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Kyrgyz Report: November 5, 1999


5 November 1999

CORRUPTION IN PAYING RANSOM FOR HOSTAGE RELEASE.
Ambassador Tursunbai Bakur Uulu told RFE/RL correspondents in Bishkek on 5 November that a ransom had been paid for the release of the Japanese hostages in Kyrgyzstan-Tajikistan last month. According to Bakir Uulu, he himself did not pay any ransom to the rebels when seven hostages were released on 12 and 18 October. He had agreed with the rebel leaders abroad that all the remaining hostages would also be released soon. But at the end of his mission, he had been barred from his activities by the Kyrgyz leadership. And on 25 October, First Deputy Minister of National Security Valeri Verchagin brought the remaining five hostages to Kyrgyzstan from Tajikistan, including 4 Japanese geologists.

According to Bakir Uulu, it is possible that the Japanese government had given Kyrgyzstan $3 million for the release of its citizens. But some Kyrgyz government officials, as well as some members of the Tajik opposition, had misappropriated a major part of the sum. Government officials have rejected comment on the information given to RFE/RL by Bakir Uulu. Tursunbai Bakir Uulu is a member of Parliament and Chairman of the Presidential Commission on Human Rights.

SECURITY MEETING IN BISHKEK.
Secretary of the Security Council, General Bolot Januzakov announced in Bishkek on 5 November that a meeting of representatives of the CIS countries was held to sign a collective defense agreement in Bishkek on 5 November. The fight against international terrorism, the formation of joint squadrons to combat terrorism, and other security issues in Central Asia were discussed. According to Januzakov, it was agreed that a committee of secretaries of security councils would be set up. Also, a protocol on the joint combat against international terrorism was signed in Bishkek that day.

Armenia, Belarus, Kazakhstan, Kyrgyzstan, Russia and Tajikistan are members to the CIS agreement on collective defense. The agreement was signed in Tashkent in 1992, but Uzbekistan left the agreement earlier this year. Uzbek representatives had also been invited to the today meeting, but nobody came.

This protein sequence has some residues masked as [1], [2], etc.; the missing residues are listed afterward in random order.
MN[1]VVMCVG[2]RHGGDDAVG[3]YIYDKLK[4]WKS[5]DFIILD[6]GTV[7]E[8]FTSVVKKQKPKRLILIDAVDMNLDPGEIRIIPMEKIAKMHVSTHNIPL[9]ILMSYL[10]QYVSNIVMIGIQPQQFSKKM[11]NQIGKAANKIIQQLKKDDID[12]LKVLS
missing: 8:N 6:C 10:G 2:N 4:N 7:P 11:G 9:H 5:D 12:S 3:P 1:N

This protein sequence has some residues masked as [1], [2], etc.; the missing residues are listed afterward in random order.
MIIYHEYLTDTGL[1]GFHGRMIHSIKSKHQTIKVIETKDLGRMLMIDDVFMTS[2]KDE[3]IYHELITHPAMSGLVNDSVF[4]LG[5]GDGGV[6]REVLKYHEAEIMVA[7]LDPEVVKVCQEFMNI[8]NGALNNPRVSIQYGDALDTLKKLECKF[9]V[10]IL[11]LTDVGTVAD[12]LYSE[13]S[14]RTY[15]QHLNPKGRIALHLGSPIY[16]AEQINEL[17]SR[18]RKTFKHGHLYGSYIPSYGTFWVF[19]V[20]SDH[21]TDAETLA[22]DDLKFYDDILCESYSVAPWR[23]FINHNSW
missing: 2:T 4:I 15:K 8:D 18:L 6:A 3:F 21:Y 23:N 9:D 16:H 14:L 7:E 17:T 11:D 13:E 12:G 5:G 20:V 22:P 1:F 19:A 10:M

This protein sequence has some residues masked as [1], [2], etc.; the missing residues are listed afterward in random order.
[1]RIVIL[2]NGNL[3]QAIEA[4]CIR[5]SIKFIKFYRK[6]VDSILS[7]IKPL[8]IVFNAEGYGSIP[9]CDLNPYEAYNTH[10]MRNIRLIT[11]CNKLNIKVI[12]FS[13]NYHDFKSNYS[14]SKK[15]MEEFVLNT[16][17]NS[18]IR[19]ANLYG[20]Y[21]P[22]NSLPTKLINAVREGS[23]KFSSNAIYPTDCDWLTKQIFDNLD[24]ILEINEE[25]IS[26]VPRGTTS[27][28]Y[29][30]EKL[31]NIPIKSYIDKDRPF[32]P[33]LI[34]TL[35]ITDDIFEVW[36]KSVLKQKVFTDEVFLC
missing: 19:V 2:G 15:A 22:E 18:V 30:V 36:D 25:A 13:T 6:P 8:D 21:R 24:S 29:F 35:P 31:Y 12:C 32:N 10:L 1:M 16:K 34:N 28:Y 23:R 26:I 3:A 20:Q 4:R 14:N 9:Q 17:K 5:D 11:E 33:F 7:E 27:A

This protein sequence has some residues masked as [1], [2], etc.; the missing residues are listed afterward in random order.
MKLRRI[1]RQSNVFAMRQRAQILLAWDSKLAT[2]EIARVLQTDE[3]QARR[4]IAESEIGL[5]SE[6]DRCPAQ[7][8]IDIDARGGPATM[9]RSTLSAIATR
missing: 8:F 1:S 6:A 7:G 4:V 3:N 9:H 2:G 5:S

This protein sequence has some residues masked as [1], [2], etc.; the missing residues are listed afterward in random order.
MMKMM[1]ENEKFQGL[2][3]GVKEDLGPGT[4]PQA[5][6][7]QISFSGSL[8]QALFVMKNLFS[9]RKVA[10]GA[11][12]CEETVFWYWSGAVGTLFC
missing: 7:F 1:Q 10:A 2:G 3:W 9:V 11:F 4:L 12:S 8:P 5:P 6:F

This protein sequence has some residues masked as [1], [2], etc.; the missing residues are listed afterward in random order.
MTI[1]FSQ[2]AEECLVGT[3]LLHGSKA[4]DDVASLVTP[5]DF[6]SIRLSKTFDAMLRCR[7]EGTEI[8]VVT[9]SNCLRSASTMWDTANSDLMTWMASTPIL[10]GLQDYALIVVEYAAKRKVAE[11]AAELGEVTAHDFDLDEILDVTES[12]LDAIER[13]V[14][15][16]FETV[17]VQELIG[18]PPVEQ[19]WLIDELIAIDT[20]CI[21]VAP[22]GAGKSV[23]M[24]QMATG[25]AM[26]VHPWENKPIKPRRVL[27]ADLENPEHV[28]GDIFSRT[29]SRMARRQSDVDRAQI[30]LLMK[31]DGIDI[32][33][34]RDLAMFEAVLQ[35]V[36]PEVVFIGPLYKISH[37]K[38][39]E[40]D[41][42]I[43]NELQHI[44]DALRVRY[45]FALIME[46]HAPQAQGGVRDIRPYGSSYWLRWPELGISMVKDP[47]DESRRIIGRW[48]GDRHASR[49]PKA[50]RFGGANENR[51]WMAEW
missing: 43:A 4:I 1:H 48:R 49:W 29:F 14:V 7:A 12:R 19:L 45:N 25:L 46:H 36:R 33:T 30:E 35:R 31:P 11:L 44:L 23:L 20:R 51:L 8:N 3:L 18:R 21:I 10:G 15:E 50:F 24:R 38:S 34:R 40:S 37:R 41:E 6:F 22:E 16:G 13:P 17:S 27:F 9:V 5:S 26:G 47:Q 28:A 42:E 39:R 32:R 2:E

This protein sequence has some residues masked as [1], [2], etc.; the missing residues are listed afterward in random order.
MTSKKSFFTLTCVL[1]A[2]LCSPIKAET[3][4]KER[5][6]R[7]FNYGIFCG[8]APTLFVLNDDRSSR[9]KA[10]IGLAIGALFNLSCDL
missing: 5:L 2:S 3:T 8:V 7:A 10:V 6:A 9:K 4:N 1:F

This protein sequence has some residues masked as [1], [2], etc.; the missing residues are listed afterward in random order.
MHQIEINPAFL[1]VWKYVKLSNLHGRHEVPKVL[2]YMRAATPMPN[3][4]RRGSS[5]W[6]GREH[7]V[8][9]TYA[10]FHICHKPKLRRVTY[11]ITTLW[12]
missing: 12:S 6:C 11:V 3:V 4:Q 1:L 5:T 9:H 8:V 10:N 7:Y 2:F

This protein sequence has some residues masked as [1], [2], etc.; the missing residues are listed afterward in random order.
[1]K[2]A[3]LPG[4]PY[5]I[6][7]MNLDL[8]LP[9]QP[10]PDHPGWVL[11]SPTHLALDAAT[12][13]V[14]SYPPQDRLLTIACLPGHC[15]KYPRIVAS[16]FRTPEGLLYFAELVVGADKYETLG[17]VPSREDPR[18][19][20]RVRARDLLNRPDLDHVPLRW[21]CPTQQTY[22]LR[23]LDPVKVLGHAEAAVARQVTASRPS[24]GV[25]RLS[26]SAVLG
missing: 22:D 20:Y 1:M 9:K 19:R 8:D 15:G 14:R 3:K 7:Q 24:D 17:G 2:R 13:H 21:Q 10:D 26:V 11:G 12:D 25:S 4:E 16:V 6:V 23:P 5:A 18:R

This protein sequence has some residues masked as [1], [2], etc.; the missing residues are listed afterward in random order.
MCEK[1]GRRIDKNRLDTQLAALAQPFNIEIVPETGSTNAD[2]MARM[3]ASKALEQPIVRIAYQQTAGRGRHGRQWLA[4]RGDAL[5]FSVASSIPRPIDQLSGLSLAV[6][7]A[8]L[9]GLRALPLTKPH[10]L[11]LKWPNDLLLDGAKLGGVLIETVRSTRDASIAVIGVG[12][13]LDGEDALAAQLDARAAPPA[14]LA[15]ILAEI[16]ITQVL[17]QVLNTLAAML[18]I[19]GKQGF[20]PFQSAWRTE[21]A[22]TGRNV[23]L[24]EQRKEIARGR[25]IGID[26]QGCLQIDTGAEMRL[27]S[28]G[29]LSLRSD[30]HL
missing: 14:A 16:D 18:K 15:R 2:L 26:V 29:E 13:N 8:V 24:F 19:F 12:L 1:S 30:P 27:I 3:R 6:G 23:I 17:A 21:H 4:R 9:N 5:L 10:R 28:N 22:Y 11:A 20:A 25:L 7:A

IMF MISSION IN KYRGYZSTAN.
According to the governmental press service, a delegation of the International Monetary Fund arrived in Bishkek on 5 November. They were to stay in Kyrgyzstan for 10 days to discuss with the prime minister, finance minister and chairman of the National Bank a program of IMF assistance to Kyrgyzstan in 2000. If the discussion ends successfully, Kyrgyzstan will receive from the IMF $30 million next year in frameword of the Economic Structural Adjustment Facility (ESAF-2) program.

NEW APPOINTMENTS.
According to the presidential administration, President Askar Akayev signed on 5 November two decrees on new appointments. Misir Ashirkulov was appointed head of the presidential administration. He had been Minister of National Security before. According to the other decree, Naken Kasiev was appointed State Secretary of the country. Kasiev had been Minister of Health Care before.

Former head of the presidential administration Medet Sadyrkulov was appointed head of the Accounting Chamber and adviser to the president on 3 November. Former state secretary Ishenbai Abdurazakov was dismissed on 25 October.

PRESIDENT AKAYEV TO DENMARK, TURKEY.
According to the presidential press service, a Kyrgyz delegation led by President Askar Akayev will visit Denmark and Turkey in mid-November. Akayev will visit Denmark on 14-17 November and will have meetings with the Danish Queen, the prime minister, the speaker of parliament, and other high officials. Several agreements between the two states are expected to be signed during the visit.

Akayev will take part in the OSCE summit in Istanbul on 18-19 November. Chairman of the OSCE, Norwegian Foreign Minister Knut Vollebaek announced during his last visit to Bishkek last month that international terrorism and the situation along the state border between Kyrgyzstan and Tajikistan will be discussed at the summit.

PRESIDENT WILL RUN FOR 3RD TERM.